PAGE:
As one of the subgenres of rock music, Southern rock is a hodgepodge of many musical genres. Melding hard rock, country, blues, bluegrass and even a bit of gospel, Southern rock began in the 50s and emerged as a powerhouse in the 70s. With groups like the Allman Brothers Band and Lynyrd Skynyrd, Southern rock became a staple of the airwaves on both pop and rock radio.
As the 80s and 90s came along, however, Southern rock began to fade from the fore. Today, it is but a shell of its former self, with only a few new practitioners standing alongside some of the “old guard” of the genre. Why has it gone away? As we look at a brief history of Southern rock on the Renegades Radio Podcast, we’ll examine why it was popular and why, at this mark in the 21st century, it is struggling for a spot in the limelight.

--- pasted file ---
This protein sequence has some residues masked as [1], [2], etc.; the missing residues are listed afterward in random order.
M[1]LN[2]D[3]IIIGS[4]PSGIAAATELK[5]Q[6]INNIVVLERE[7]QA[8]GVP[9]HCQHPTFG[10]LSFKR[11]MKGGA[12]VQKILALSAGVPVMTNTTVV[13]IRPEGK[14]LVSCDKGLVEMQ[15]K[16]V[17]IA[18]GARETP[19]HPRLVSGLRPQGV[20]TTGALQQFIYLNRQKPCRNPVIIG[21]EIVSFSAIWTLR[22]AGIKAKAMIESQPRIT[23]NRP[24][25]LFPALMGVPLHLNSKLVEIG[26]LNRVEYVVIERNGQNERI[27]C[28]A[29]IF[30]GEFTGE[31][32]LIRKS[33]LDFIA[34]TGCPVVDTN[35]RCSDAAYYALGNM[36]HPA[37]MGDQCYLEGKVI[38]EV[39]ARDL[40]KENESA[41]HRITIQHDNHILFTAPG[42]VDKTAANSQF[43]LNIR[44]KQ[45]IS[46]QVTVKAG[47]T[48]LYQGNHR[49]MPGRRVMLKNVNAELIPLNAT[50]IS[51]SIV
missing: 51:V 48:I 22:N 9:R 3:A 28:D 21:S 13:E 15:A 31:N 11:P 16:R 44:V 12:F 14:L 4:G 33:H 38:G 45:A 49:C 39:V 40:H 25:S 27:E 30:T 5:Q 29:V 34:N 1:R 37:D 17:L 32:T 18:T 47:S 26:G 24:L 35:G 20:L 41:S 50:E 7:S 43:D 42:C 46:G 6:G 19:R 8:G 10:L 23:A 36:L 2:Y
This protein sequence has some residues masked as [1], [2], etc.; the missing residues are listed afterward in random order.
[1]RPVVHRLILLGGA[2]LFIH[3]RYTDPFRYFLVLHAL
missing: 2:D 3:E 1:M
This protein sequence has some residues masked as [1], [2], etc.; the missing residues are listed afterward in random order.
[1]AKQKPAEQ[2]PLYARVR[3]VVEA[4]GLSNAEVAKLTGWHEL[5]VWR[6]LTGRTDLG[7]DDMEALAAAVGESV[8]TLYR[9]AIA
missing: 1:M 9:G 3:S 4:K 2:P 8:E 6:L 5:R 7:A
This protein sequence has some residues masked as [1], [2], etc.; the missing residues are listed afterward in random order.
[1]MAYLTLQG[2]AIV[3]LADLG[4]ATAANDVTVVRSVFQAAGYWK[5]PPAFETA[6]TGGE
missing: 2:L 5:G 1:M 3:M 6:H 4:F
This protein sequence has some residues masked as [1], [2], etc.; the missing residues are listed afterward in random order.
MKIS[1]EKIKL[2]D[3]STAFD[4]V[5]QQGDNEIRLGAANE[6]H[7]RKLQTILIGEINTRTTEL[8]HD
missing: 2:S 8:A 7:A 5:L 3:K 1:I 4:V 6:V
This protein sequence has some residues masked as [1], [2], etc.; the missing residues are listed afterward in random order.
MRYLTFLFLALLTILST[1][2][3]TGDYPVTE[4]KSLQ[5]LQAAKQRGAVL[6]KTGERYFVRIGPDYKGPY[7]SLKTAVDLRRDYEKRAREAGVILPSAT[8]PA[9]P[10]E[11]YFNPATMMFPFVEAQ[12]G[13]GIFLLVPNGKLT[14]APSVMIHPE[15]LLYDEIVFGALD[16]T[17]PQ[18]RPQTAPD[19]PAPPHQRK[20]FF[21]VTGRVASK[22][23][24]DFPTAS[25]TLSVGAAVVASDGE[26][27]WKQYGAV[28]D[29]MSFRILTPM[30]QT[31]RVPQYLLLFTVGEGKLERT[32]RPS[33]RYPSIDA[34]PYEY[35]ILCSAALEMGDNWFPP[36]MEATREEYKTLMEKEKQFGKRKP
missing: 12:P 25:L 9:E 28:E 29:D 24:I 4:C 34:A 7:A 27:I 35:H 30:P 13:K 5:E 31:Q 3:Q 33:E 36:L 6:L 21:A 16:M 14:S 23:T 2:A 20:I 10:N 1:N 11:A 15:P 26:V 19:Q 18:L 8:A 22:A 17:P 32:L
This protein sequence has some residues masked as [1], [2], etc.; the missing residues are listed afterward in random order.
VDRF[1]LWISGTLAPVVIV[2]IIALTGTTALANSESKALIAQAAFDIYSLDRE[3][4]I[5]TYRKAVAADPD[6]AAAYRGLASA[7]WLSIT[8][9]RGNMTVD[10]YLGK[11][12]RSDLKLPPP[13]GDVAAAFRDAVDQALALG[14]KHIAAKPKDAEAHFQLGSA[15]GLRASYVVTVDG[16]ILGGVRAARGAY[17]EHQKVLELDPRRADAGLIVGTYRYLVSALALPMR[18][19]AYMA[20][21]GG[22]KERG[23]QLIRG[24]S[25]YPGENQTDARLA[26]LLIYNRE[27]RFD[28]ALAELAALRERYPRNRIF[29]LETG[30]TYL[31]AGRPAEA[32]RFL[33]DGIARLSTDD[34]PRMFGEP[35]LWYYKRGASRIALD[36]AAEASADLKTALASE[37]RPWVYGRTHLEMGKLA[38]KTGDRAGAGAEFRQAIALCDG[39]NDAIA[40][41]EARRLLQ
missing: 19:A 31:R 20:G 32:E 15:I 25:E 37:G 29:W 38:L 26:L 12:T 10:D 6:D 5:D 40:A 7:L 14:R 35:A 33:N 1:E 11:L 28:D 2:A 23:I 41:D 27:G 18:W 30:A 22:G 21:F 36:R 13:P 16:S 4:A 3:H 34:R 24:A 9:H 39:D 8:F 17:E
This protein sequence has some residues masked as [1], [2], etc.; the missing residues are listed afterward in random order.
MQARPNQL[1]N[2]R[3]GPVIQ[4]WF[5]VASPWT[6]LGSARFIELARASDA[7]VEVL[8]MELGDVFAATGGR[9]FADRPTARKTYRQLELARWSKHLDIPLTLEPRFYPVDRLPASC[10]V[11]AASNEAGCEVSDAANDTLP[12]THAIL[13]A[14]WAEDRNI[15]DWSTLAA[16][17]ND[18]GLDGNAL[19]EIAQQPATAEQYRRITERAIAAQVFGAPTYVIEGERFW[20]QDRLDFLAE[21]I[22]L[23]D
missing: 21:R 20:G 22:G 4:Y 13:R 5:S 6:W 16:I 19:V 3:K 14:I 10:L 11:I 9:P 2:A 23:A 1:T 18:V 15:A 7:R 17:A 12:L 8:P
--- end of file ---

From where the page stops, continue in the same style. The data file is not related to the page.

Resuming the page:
Earlier this month was the anniversary of one of the saddest moments in rock music history. In 1959, three of the biggest names in rock music – J. P. “The Big Bopper” Richardson, Ritchie Valens and Buddy Holly – were killed in a plane crash in Iowa. But they weren’t the only musicians ever killed in this manner. Join us as we look at some of the iconic stars of the music industry who were silenced after dying in plane crashes.
As we come to the close of 2018, it is time to remember those musical greats that have passed away over the last 12 months. Included in this remembrance on the Renegades Radio Podcast is music from The Cranberries’ Dolores O’Riordan, Ed King of Lynyrd Skynyrd and the legendary Queen of Soul, Aretha Franklin, and many more. Listen here!